Newcastle United – A transfer of fortunes? – The London Economic

Newcastle United – A transfer of fortunes?

 

By Ian Carroll

It’s been an odd summer. After United finished the season well before everybody else, signing off with a 3-1 win at West Ham in January, this last few months have seen something very rare happen- Newcastle United have actually bothered to sign some footballers. Some, no doubt, better than others, but it’s hard not to be a little bit optimistic about seeing Cabella (loves a step-over, looks like he gets dressed in the dark) De Jong (the right one this time, probably won’t be here longer than a year-eighteen months) and Janmaat (seems totally unremarkable, as all good right backs should be) turn out in a black and white shirt (as an aside, we still wear black and white, of sorts, despite what you might have seen in preseason)

Others are less exciting- Colback arrived with little or no fanfare, but his move caused quite a bit of fuss among our friends down the road, so can only be a good move, and he’s certainly a decent squad player. Whether or not the head butting, tactical wizard in the SJP dug out sees him as that, or an actual replacement for the mardy lad that went to PSG at the end of last season (see above) remains to be seen, of course. Riviere looks quite lively, though probably not a replacement for Remy, while Ferrayra and Perez will arrive with little or no expectation on them. Perez, in particular, probably won’t feature much.

What’s equally as odd (in a way) is the departure of Shola. It’ll be very strange not looking over to the dug out with a quarter of an hour to go and not seeing the great man limbering up. I’ve watched his appearance on MTV Cribs a few times to try to get over it, but it’s still going to be strange. He hung around for years, he was hopeless a lot of the time, but in a strange sort of way, we’ll miss him. Debuchy has gone as well, after being terrible for six months then good for a season. I’m sure he’ll do well for Arsenal, and pick up plenty of unnecessary bookings. Marveaux has gone, which was both inevitable, and a real waste, while Hatem Ben Arfa is still there, despite the best efforts of the owner, manager and captain.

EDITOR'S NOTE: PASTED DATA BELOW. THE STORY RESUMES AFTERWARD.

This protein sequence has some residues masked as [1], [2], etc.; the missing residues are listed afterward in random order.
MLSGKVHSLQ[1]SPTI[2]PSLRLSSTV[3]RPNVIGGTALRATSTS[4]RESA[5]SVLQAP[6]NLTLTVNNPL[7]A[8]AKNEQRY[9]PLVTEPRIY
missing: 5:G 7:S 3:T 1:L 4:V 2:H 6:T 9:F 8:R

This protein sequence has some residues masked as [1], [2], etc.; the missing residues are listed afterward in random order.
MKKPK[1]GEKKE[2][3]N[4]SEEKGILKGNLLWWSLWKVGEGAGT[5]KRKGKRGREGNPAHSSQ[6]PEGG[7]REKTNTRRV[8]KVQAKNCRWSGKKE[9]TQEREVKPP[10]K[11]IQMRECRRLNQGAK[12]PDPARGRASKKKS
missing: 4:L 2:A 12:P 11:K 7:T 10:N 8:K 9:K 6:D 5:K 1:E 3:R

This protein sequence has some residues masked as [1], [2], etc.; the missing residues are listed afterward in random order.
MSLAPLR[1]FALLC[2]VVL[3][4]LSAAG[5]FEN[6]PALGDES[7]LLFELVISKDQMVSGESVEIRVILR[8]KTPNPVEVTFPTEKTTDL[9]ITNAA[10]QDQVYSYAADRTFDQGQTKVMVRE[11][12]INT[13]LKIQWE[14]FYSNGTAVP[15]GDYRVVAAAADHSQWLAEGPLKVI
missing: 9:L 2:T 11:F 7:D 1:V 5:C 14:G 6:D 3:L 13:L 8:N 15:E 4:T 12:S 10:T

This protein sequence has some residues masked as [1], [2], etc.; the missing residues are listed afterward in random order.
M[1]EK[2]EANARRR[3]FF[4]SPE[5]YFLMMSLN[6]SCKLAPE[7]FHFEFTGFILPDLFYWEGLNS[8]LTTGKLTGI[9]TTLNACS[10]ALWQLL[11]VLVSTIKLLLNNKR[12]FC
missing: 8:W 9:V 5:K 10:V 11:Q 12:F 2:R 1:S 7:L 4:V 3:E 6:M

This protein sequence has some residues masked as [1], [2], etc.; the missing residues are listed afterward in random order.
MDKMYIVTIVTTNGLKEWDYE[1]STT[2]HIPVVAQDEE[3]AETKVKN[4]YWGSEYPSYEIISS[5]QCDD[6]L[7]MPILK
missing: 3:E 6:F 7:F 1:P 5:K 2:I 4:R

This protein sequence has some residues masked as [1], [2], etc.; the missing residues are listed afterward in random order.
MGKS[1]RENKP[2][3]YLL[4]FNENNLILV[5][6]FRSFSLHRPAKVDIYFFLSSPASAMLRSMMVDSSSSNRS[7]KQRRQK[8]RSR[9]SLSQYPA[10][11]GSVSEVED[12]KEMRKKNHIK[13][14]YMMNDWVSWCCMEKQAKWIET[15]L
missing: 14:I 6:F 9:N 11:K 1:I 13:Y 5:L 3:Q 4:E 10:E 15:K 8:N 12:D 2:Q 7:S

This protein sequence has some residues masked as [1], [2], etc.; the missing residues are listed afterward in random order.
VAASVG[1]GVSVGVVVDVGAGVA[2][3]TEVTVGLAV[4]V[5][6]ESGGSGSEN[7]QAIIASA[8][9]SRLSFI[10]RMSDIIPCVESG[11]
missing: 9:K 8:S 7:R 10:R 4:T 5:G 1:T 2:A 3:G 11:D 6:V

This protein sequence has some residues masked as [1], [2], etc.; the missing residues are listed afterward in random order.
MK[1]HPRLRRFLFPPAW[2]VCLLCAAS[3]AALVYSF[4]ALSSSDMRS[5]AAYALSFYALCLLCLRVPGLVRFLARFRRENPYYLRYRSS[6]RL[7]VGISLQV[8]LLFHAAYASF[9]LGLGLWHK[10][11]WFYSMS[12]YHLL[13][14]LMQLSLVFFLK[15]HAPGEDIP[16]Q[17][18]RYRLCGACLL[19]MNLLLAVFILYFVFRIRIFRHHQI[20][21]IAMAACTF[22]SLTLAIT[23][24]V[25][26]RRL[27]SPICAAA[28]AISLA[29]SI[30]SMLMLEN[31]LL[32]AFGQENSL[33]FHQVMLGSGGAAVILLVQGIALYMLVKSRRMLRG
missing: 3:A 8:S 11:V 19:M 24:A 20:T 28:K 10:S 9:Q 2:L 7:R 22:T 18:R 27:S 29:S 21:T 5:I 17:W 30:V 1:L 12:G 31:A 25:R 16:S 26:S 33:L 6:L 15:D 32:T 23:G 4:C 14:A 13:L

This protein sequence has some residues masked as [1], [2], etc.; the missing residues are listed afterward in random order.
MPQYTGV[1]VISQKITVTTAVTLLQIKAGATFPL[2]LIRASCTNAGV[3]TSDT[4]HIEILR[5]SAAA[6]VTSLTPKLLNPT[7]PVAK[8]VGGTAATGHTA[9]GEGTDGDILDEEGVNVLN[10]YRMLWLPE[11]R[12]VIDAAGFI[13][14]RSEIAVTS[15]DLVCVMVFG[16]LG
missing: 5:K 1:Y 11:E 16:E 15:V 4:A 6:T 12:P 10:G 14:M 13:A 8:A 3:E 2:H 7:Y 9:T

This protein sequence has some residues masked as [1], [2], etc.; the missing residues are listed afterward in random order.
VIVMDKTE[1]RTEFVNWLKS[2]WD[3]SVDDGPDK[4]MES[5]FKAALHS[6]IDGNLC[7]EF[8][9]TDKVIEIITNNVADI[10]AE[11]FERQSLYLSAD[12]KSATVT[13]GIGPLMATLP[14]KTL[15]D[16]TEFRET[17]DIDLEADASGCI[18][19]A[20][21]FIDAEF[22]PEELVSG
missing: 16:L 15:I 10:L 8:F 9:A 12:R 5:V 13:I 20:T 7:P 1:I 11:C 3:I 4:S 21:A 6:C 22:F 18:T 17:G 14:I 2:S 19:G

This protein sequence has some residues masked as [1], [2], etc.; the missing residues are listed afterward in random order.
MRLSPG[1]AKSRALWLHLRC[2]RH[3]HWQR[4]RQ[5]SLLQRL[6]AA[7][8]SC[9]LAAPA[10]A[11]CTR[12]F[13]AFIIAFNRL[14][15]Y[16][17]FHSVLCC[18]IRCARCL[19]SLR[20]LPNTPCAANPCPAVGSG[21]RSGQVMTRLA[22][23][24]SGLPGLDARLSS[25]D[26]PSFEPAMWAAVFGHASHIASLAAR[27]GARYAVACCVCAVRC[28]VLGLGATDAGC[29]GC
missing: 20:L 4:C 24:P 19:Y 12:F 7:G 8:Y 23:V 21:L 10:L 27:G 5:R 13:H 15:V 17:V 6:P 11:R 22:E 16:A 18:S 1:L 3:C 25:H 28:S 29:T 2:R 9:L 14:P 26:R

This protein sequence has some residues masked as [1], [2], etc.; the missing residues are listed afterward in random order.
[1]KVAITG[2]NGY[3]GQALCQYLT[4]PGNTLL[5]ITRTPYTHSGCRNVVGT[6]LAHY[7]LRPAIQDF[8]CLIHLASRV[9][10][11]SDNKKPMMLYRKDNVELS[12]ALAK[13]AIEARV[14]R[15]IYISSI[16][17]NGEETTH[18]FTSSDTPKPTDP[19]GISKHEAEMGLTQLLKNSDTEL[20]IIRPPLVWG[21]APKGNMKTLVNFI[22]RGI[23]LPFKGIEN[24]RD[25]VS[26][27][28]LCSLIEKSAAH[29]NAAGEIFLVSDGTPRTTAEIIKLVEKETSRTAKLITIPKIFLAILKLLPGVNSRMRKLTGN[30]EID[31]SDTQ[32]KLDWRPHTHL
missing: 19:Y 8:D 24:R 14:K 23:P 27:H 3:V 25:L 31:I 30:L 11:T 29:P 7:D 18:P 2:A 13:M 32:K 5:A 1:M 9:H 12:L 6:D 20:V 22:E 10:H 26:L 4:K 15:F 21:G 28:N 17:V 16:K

Dan Gosling has gone as well.

It’s very hard to know what to expect this season. It’d be nice if Moussa Sissoko could actually impose himself on games in a way that he hasn’t done since his debut (in February 2013) it’d be nice if Papiss Demba Cisse could get himself fit and get back in the team. And, if that team isn’t just hoofing aimless balls in his general direction then that’d be even better. I’m still convinced, despite some of the evidence, that there is a very good goalscorer in there somewhere. The defence is a worry- Krul and Janmaat ought to be solid, and Haidara should be fine if he’s given a run in the side, but the centre halves will probably cause us all sorts of problems. Colocinni has been dreadful for nearly two years now, Williamson is average, Steven Taylor is an clown, and not a very good footballer, while Yanga-Mbiwa could be good, or he could be bad, but he’ll most likely get played at full back. Which brings me neatly on to the man that picks the team…

At most clubs, the manager wouldn’t have survived the second half of last season. The players clearly weren’t listening to a word he was saying to them, the abuse he got from the crowd during the last home game was quite resounding, he headbutted an opposition player and he blamed everyone else but himself for what was happening. But, he’s still here. He says we’ll be much more offensive this season (I’m much too clever to make some lame joke about us being pretty offensive last season, so I’ll leave that to you) which would be a start, though I think this relies solely on Cabella and De Jong. He says he’s got a squad to challenge the Champions League places, yet also thinks that we ought to be aiming to get 48 points, 1 point less than we got last time. This neatly sums up part of the problem with Alan- he talks a lot, and most of it…all of it, is not worth listening to. He’s not going anywhere though, so on that basis, sending out a team that tries to win games would be a huge step forward, and if he could keep the number of left backs on the pitch to a bare minimum then I’ll be happy.

First up is Manchester City on Sunday. Given the fact that they are much better than we’ll ever be (the romance of the Premier League and all that) and we’ve not beaten them in the last 16 (SIXTEEN) games (and even then Michael Owen scored our winner, so I don’t really count that) I expect nothing less than a fairly heavy defeat. After Sunday though, there’s a fairly generous run of games, so plenty of scope to get a decent start, as we did three seasons ago. If it goes the other way then I can see things just carrying on from where we left off last season, with excuses and left backs galore…

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